In a fascinating interview with the Guardian, he bluntly explains how that all went down. To me, it’s crazy that he would essentially write some of the most beloved fiction of our time and give the credit to another author. But Lish, above else, is a wild, brilliant man who will make you wish you were a writer and editor in the ’70s.
Selected by Amanda Weatherhead, distribution manager
Marketers are paid to know exactly what will resonate most with their core audience demographics, yet so many miss the mark entirely. But imagine that you had the ability to know exactly what those groups wanted to read, and could provide that content to those people, sometimes before they even knew that story was what they wanted. You’d be a superhero.
Using a complex system of algorithms, Emerson Spartz, CEO of Dose Media, is able to do just that. Dose’s technology delivers the most relevant content to various groups across the web to great success (after all, his company did just raise $25 million).
But is he peddling a marketer’s dream or a journalist’s nightmare? In the interview, Spartz vehemently criticizes clickbait, while in the same breath, he asserts that humans only need to create “some” of the content his websites share. Are we teetering back into the dark age of the content farm, where jamming stories with keywords was the quickest way to ensure success and inflated pageviews? We’d like to think that we live in an enlightened era where metrics like engagement and attention time reign supreme, but it still seems like technology is poised to have a coup over journalistic art.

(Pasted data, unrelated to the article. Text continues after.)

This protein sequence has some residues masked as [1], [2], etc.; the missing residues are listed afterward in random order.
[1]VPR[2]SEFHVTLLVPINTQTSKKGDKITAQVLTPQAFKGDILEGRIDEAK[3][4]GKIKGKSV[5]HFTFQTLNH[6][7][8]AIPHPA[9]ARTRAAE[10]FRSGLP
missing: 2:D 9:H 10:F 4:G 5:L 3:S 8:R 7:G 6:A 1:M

The New York Times: Can’t Put Down Your Device? That’s By Design
Selected by Dillon Baker, associate editor
Like cars, cigarettes, and other dangerous products whose negative effects we ignored for far too long, I suspect that social networks and other attention-dependent, content-driven networks—on smartphones, in particular—will see a backlash in the near future over health concerns. This smart and well-reported piece by Natasha Singer gets at a lot of reasons why.